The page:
Fear: What is it Good For?
I am not a purveyor of FEAR. Fear and anxiety will not help solve problems. On the contrary, they waste time and hinder clear thinking and, therefore, forward movement. Some unscrupulous and unprofessional tax preparers utilize fear as part of their sales pitch. By scaring the clients, they try to artificially increase the need for their services, and justify high fees at the same time. The IRS uses fear in its public relations program to increase 'voluntary compliance.' I prefer to give my clients honest understanding about their situation. I believe that clients need a clear understanding of the problem, a picture of the solution, and a step-by-step roadmap of how to get from here to there. Many problems are not as big as people believe they are. Many solutions are actually easier than people expect. Forward progress can be achieved one logical step at a time.
The Culture of Fear
Why Americans are Afraid of the Wrong Things
by Barry Glassner, Professor of Sociology at the University of Southern California
The murder rate in this country is down 20 percent over the past ten years while media coverage of murders and other violence is up 600 percent over the same period. This is a major disconnect, and an assault on peaceful living. Fred Greene, CPA, CISSP
Barry Glassner compellingly debunks many of the pervasive fears and prevailing myths of our time. Gulf War Syndrome? Road rage? A crime wave? Ritual child abuse? An epidemic of youth suicide? Widespread violence in the work place? All nonsense, Glassner argues, and he provides persuasive evidence and thoughtful insights to show why we are so often afraid of the wrong things-and how these misplaced fears undermine attempts to address our real problems.' David Shaw, Pulitzer Prize-winning media critic for the Los Angeles Times:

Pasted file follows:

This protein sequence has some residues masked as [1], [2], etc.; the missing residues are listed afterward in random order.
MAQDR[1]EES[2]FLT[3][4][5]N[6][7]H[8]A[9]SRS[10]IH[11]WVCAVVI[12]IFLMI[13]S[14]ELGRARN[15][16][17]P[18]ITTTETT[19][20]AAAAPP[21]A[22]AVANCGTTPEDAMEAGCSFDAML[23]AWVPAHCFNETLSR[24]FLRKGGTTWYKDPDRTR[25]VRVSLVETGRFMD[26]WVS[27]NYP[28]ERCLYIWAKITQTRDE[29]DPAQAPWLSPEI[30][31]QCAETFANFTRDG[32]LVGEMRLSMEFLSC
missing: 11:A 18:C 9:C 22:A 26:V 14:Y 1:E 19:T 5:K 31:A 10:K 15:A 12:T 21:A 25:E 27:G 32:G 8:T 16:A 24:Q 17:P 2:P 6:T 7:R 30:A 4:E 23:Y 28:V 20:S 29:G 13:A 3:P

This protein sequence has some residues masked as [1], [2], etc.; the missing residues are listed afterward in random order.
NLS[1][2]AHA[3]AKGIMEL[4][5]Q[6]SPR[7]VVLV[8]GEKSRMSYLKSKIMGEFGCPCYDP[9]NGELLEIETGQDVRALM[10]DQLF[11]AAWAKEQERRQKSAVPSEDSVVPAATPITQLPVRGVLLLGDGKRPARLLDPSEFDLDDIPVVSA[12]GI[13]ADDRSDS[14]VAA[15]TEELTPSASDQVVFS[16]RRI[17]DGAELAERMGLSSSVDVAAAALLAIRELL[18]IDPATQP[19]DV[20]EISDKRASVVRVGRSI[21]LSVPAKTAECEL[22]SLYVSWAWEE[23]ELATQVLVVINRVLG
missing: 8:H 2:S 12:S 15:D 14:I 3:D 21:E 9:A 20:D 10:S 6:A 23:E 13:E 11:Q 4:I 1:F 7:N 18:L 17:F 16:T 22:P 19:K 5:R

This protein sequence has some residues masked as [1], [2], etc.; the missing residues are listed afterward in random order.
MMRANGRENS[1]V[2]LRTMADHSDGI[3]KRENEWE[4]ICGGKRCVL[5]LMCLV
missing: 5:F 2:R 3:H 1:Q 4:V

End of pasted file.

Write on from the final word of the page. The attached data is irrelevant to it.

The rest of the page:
'Marshalling an impressive and bracing array of evidence, Barry Glassner offers compelling insights into why so many Americans persist in seeing increased rates of death, disease and despair wherever they look and whatever the facts.' John Allen Paulos, author of Once Upon a Number and A Mathematician Reads the Newspaper
'The Culture of Fear uses strong data and careful reasoning to calm everybody down.' Amitai Etzioni, author of The Limits of Privacy
There has never been another era in modern history, even during wartime or the Great Depression, when so many people have feared so much. Three out of four Americans say they feel more fearful today then they did twenty years ago. The Culture of Fear describes the high costs of living in a fear-ridden environment where realism has become rarer than doors without deadbolts. Why do we have so many fears these days? Are we living in exceptionally dangerous times? To watch the news, you'd certainly think so, but Glassner demonstrates that it is our perception of danger that has increased, not the actual level of risk. The Culture of Fear is an expose of the people and organizations that manipulate our perceptions and profit from our fears: politicians who win elections by heightening concerns about crime and drug use even as rates for both are declining; advocacy groups that raise money by exaggerating the prevalence of particular diseases; and TV newsmagazines that monger a new scare every week to garner ratings. Glassner spells out the prices we pay for social panics: the huge sums of money that go to waste on unnecessary programs and products as well as time and energy spent worrying about our fears.
Barry Glassner is Professor of Sociology at the University of Southern California. He is the author of seven books, including Career Crash and Bodies. He has been quoted extensively or profiled in articles in dozens of newspapers and magazines. His own articles and reviews have appeared in the New York Times, Los Angeles Times, Chicago Tribune, and The London Review of Books.